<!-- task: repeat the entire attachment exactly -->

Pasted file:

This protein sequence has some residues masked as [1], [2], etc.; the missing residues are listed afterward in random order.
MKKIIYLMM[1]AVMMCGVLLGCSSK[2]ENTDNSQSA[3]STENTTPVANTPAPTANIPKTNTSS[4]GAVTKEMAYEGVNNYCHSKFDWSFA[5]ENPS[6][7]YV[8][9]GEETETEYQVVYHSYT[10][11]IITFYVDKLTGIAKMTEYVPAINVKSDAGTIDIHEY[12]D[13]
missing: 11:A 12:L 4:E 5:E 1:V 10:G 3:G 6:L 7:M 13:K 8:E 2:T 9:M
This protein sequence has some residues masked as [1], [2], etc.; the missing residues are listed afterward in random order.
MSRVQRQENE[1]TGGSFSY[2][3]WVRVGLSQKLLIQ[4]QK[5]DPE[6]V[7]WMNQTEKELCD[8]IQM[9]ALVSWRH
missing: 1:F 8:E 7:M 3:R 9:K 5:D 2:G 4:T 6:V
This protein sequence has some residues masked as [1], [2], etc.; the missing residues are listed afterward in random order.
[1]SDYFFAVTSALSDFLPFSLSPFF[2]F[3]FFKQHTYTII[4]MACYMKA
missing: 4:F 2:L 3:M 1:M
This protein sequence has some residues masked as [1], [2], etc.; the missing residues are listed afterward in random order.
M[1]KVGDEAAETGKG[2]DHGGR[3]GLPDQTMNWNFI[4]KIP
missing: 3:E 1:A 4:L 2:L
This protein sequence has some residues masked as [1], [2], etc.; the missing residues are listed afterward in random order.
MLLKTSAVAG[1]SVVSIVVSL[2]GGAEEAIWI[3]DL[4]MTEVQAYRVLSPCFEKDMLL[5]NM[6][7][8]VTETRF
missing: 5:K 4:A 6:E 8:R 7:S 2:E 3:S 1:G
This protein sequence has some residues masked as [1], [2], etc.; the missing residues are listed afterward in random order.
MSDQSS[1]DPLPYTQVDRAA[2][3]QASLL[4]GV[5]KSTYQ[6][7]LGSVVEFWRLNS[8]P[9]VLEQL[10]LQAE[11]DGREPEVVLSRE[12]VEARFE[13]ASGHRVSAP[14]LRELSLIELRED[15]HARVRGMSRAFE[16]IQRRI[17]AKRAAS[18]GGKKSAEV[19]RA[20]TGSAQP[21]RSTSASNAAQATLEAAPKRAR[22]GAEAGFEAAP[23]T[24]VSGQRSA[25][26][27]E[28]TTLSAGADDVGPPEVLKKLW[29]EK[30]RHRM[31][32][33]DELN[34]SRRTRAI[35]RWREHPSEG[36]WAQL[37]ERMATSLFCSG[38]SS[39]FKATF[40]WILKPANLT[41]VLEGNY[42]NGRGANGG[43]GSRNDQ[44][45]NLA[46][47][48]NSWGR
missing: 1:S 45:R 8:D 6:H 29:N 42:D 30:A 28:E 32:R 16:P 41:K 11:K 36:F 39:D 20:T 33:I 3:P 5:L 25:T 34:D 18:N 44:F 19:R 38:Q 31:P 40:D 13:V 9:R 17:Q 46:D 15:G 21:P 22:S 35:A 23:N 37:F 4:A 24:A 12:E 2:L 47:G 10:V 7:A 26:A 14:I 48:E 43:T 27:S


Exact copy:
This protein sequence has some residues masked as [1], [2], etc.; the missing residues are listed afterward in random order.
MKKIIYLMM[1]AVMMCGVLLGCSSK[2]ENTDNSQSA[3]STENTTPVANTPAPTANIPKTNTSS[4]GAVTKEMAYEGVNNYCHSKFDWSFA[5]ENPS[6][7]YV[8][9]GEETETEYQVVYHSYT[10][11]IITFYVDKLTGIAKMTEYVPAINVKSDAGTIDIHEY[12]D[13]
missing: 11:A 12:L 4:E 5:E 1:V 10:G 3:G 6:L 7:M 13:K 8:E 2:T 9:M
This protein sequence has some residues masked as [1], [2], etc.; the missing residues are listed afterward in random order.
MSRVQRQENE[1]TGGSFSY[2][3]WVRVGLSQKLLIQ[4]QK[5]DPE[6]V[7]WMNQTEKELCD[8]IQM[9]ALVSWRH
missing: 1:F 8:E 7:M 3:R 9:K 5:D 2:G 4:T 6:V
This protein sequence has some residues masked as [1], [2], etc.; the missing residues are listed afterward in random order.
[1]SDYFFAVTSALSDFLPFSLSPFF[2]F[3]FFKQHTYTII[4]MACYMKA
missing: 4:F 2:L 3:M 1:M
This protein sequence has some residues masked as [1], [2], etc.; the missing residues are listed afterward in random order.
M[1]KVGDEAAETGKG[2]DHGGR[3]GLPDQTMNWNFI[4]KIP
missing: 3:E 1:A 4:L 2:L
This protein sequence has some residues masked as [1], [2], etc.; the missing residues are listed afterward in random order.
MLLKTSAVAG[1]SVVSIVVSL[2]GGAEEAIWI[3]DL[4]MTEVQAYRVLSPCFEKDMLL[5]NM[6][7][8]VTETRF
missing: 5:K 4:A 6:E 8:R 7:S 2:E 3:S 1:G
This protein sequence has some residues masked as [1], [2], etc.; the missing residues are listed afterward in random order.
MSDQSS[1]DPLPYTQVDRAA[2][3]QASLL[4]GV[5]KSTYQ[6][7]LGSVVEFWRLNS[8]P[9]VLEQL[10]LQAE[11]DGREPEVVLSRE[12]VEARFE[13]ASGHRVSAP[14]LRELSLIELRED[15]HARVRGMSRAFE[16]IQRRI[17]AKRAAS[18]GGKKSAEV[19]RA[20]TGSAQP[21]RSTSASNAAQATLEAAPKRAR[22]GAEAGFEAAP[23]T[24]VSGQRSA[25][26][27]E[28]TTLSAGADDVGPPEVLKKLW[29]EK[30]RHRM[31][32][33]DELN[34]SRRTRAI[35]RWREHPSEG[36]WAQL[37]ERMATSLFCSG[38]SS[39]FKATF[40]WILKPANLT[41]VLEGNY[42]NGRGANGG[43]GSRNDQ[44][45]NLA[46][47][48]NSWGR
missing: 1:S 45:R 8:D 6:H 29:N 42:D 30:A 28:E 32:R 16:P 41:K 11:K 36:F 39:D 20:T 33:I 3:P 5:L 25:T 34:D 18:N 44:F 19:R 38:Q 31:P 40:D 13:V 9:R 17:Q 46:D 15:G 21:P 22:S 35:A 23:N 37:F 4:A 24:A 12:E 2:L 47:G 10:V 7:A 26:A 14:I 48:E 43:T 27:S